By Susan L. Speaker ~
The National Library of Medicine (NLM) (formerly the Armed Forces Medical Library) was transferred to the U. S. Public Health Service (PHS) in 1956, and moved to a new home on the National Institutes of Health (NIH) campus in Bethesda, Maryland in 1962. The library’s Board of Regents chose this location from among several other options so that the library would be close to those who used it the most: physicians and scientists at NIH and the nearby Naval Medical Center. Other practical considerations included lower construction costs, compared to central Washington, DC, and greater distance from potential nuclear attacks on the capital city. Yet, for its first six years in Bethesda, NLM remained administratively a component of the PHS, not the NIH.
On April 1, 1968, Wilbur J. Cohen, Secretary-Designate of the Department of Health, Education, and Welfare (DHEW, later separated into the Departments of Education and Health and Human Services) announced a major reorganization of its health-related activities. Under this plan, the “new NIH” became an operating agency (i.e., one with control of its funding allocations and responsibility for planning and directing its activities) and would include both the NLM and the Bureau of Health Manpower. A second new operating agency, the Health Services and Mental Health Administration, would administer Public Health Service programs focused on comprehensive health planning, organizational delivery of health service, and research, training and services in mental health. These included the National Institute of Mental Health, the National Center for Health Services Research, the Communicable Diseases Center, the Indian Health Service, Bureau of Health Services, the Bureau of Disease Prevention and Environmental Control, the National Center for Health Statistics, and the Partnership for Health Program.
The reorganization was in part a response to the DHEW’s expanded responsibilities under new federal health programs such as Medicare and Medicaid. It also reflected concerns that America would face a shortage of health care personnel if educational institutions were not strengthened. In the NIH Record article announcing the changes, Dr. Philip Lee, Assistant Secretary for Health and Scientific Affairs, said, “Joining of science and education programs under a broadened authority for NIH is both highly desirable and urgent. Modern biomedical science and health professions education are so intimately interrelated that their effective and efficient management within this Department requires that they be the responsibility of a single operational unit. This will now be the NIH.” The article also noted that:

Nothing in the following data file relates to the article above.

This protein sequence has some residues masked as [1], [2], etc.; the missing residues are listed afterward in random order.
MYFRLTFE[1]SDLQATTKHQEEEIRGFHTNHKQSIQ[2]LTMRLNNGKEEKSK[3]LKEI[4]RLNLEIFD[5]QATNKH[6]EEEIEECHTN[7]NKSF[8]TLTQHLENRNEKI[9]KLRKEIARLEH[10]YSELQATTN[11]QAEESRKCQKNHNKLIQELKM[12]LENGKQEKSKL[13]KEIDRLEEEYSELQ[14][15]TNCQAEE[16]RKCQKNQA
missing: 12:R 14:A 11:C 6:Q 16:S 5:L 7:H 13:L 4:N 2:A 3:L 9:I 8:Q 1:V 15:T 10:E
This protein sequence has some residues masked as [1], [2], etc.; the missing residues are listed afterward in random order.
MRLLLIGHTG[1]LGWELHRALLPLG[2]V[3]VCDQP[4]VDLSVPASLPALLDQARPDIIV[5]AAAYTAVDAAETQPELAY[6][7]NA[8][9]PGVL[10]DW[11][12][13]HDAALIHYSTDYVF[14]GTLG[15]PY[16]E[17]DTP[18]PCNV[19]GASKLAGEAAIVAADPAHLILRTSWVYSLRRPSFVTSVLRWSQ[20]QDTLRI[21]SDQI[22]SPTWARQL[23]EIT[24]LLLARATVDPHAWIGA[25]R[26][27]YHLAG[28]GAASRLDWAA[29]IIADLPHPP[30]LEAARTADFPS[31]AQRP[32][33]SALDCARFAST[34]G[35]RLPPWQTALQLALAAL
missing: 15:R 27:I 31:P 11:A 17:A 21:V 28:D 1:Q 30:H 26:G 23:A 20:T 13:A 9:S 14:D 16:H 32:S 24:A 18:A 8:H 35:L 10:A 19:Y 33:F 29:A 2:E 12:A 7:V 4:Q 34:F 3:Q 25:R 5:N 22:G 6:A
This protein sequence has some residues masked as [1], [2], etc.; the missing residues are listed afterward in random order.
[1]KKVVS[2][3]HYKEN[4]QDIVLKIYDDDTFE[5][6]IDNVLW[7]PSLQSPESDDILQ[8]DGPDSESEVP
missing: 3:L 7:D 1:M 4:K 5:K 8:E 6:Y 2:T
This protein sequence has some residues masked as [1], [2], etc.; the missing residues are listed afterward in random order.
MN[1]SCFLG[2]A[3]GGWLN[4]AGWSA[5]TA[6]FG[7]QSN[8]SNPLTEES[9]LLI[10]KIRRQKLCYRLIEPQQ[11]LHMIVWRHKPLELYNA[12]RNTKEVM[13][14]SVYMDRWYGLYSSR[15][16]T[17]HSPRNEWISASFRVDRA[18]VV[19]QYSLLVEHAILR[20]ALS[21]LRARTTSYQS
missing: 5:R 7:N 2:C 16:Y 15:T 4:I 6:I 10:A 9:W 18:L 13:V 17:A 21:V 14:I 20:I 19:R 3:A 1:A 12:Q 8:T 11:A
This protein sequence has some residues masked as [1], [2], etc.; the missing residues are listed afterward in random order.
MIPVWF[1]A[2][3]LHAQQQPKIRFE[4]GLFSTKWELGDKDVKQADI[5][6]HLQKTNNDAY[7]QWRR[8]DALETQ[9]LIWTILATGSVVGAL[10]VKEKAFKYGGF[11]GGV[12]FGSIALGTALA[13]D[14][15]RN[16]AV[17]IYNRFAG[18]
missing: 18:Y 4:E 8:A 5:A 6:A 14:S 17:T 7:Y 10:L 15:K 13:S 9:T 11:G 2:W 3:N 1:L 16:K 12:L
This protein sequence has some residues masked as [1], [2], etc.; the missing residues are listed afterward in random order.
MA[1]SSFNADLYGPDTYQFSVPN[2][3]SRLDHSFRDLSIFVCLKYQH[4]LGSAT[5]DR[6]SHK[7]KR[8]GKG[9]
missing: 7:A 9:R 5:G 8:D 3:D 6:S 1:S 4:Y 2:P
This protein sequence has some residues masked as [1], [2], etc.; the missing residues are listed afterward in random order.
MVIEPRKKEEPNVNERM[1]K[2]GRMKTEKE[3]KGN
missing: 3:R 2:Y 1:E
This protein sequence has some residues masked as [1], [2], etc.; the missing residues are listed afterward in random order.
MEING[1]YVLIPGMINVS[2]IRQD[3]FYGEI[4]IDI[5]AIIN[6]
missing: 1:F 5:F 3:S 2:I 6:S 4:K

“…within the new NIH, the educational activities will have an equal status with the agency’s research activities. The categorical institutes will continue to support their important research and research training activities. The National Library of Medicine will continue to serve as the Department’s vital center for health communications and related scientific information systems development.”
The NLM, with its massive technical capacity and many programs to improve medical libraries and access to information resources, was well positioned to support the expanded NIH educational mission. It had organized a communications research and development group, the Lister Hill National Center for Biomedical Communications, officially established by Congress on August 3, 1968. By the end of 1968, NLM had contracts in place to develop a second generation of MEDLARS, its computerized medical citation database. And it had awarded grants for the first five Regional Medical Libraries (RMLs); six more would be operational by mid-1970, and the RMLs would anchor a nationwide network of medical libraries located at medical schools, medical associations, and hospitals. Through this network, NLM’s medical literature databases and other resources would be easily accessible to students and practitioners across the country. NLM programs also included the National Medical Audiovisual Center, a large audiovisual production operation formerly administered by the Communicable Disease Center, which produced and collected a wide variety of medical training materials. And NLM’s Specialized Information Services worked with the Food and Drug Administration and NIH scientists to compile bibliographies of chemical, drug, and toxicology literature, and improve medical indexing on those topics.
Between April and December of 1968, the NIH directors (James Shannon, followed by Robert Marston) together with the NIH institute heads and the directors of NLM and the Bureau of Health Manpower, worked out the final framework for the “new NIH,” and announced it in January 1969. Transforming the Bureau of Health Manpower into the Bureau of Health Professions Education and Manpower Training required many months of discussion and planning. The NLM, by contrast, had to make only one notable adjustment in operations—giving up its medical construction grant function—and made the transition smoothly.
For more information about the history of the National library of Medicine, download the book US National Library of Medicine in the popular Images of America series by Arcadia Publishing or explore the Circulating Now series “A New History of NLM.” A hardback version of the book is available from booksellers, and an electronic version of the complete book and original versions of the 170+ images, which appear in it in black and white, are archived and freely available in NLM Digital Collections. The Intramural Research Program of the US National Institutes of Health, National Library of Medicine, supported the research, writing, and editing of this publication.
Susan Speaker, PhD, is Historian for the Digital Manuscripts Program of the History of Medicine Division at the National Library of Medicine.